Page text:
City Council already approved $1.4 million for that work back in April, money which is being used to improve 35 other intersections in downtown before the new hockey arena opens in September.
Union Street intersections
The Union Street project proposes installing traffic lights at Lehigh and Union and, less than a city block away, at 6th and Union.
Messinger noted currently people going north on Lehigh can only turn right onto Union, then left onto 6th Street, continuing north to get to center-city.
With more jobs and more visitors coming to center-city, Messinger said the city wants to open up the Union and Lehigh intersection, so people also can turn left on Union to get to all downtown parking garages.
“We want to be able to split the traffic up, not put everybody on 6th Street,” he explained.
“If they want to head west, they have to go all the way to 6th and Linden, then drive up Linden Street. This will alleviate that.”
The total estimated cost of improving those two intersections is $1,391,000.
South Jefferson Street
Messinger said drivers speed on S. Jefferson Street between Wyoming and Lehigh, because “it’s a long stretch with no stop signs.”
The city plans to do “traffic calming through markings, sort of what we did on Hanover Avenue.”
The public works director said crosswalks will be added at intersections along that stretch of Jefferson.
The city also plans to add flashing yellow lights and yield signs to improve safety for people who cross Jefferson to get to a church, apparently the one where Jefferson merges with Lehigh.
Messinger said that project will include clearly delineating traffic lanes with thermo-plastic road markings, but no traffic signals, where several streets intersect with Jefferson at the entrance to Lehigh Parkway.
The total cost of that project is estimated at $200,000.
City planning director Michael Hefele said the pedestrian-scale street lighting would be installed on streets leading into and through the downtown area.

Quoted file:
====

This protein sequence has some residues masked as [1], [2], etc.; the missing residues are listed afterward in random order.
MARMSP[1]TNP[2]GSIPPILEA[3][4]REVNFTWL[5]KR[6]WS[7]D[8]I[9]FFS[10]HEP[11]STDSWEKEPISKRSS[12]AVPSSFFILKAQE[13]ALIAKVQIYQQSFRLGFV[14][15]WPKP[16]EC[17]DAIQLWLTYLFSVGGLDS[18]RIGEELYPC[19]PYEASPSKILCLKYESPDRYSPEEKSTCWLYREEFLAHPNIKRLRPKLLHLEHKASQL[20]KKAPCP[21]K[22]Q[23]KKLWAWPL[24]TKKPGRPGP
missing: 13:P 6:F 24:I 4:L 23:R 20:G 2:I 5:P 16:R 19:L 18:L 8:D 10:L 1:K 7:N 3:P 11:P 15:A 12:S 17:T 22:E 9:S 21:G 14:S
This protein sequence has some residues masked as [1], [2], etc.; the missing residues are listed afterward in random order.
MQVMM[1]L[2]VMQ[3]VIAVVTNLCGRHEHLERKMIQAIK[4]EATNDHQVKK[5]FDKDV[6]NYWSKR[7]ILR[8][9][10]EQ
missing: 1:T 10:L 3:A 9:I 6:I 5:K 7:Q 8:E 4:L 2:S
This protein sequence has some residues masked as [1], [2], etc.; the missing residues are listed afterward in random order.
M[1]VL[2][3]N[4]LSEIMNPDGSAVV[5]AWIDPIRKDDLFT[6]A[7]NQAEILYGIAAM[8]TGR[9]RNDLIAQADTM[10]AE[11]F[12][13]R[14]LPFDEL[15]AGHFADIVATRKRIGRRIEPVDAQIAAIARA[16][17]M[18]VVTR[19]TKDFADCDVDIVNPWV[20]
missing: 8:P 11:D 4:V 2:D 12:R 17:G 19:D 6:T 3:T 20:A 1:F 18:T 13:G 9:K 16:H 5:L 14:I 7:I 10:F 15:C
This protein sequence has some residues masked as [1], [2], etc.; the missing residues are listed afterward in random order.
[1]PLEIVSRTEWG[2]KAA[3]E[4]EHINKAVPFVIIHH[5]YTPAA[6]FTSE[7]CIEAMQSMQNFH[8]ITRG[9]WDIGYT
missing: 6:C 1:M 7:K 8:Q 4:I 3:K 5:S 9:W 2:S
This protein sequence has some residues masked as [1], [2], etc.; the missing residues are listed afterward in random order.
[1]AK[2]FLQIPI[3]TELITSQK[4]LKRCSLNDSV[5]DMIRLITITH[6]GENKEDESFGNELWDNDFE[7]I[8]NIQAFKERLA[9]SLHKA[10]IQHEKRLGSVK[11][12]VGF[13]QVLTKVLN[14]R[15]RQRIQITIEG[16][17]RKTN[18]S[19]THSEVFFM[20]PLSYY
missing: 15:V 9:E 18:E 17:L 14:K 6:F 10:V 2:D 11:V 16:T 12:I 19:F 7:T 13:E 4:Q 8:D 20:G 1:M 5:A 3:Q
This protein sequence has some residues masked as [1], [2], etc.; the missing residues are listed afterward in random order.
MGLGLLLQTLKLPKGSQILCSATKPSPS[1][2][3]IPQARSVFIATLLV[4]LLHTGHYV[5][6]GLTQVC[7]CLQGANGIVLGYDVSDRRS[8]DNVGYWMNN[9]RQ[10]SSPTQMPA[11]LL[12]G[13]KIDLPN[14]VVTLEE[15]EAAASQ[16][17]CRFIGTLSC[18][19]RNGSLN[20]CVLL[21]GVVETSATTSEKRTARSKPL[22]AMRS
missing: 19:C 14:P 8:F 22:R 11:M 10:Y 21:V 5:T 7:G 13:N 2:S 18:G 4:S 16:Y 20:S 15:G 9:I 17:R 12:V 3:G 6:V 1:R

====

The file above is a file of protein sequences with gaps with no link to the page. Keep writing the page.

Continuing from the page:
“One of the comments we often hear is that the residential streets are dark and creates a seemingly unsafe environment,” said Hefele.
He said the project is being proposed in response to that concern, as well as to create connectivity and walkability between residential neighborhoods and downtown.
He said City Council already has allocated $650,000 to the program over the last two years. “We haven’t spent that yet. We would marry it with this program, if it was successful, to create a total project cost of $1.6 million.”
Hefele said that type of lighting already has been installed in front of Sacred Heart Hospital, in the 900 block of Turner Street and on 19th Street.
Although few may know its name, the first section of the paved Martin Luther King trail already exists.
It begins at S. 4th Street near the Parkettes training building, parallels Martin Luther King Drive as it runs west, and ends at a parking lot in Fountain Park, next to the park’s closed swimming pool.
The plan is to continue the trail west, then south, crossing the S.
10th Street Bridge over Little Lehigh Creek. Then it will run between the old railroad line and the south bank of the stream. It will go under the 15th Street Bridge and terminate at Lehigh Parkway North, near the old humped Schreibers Bridge.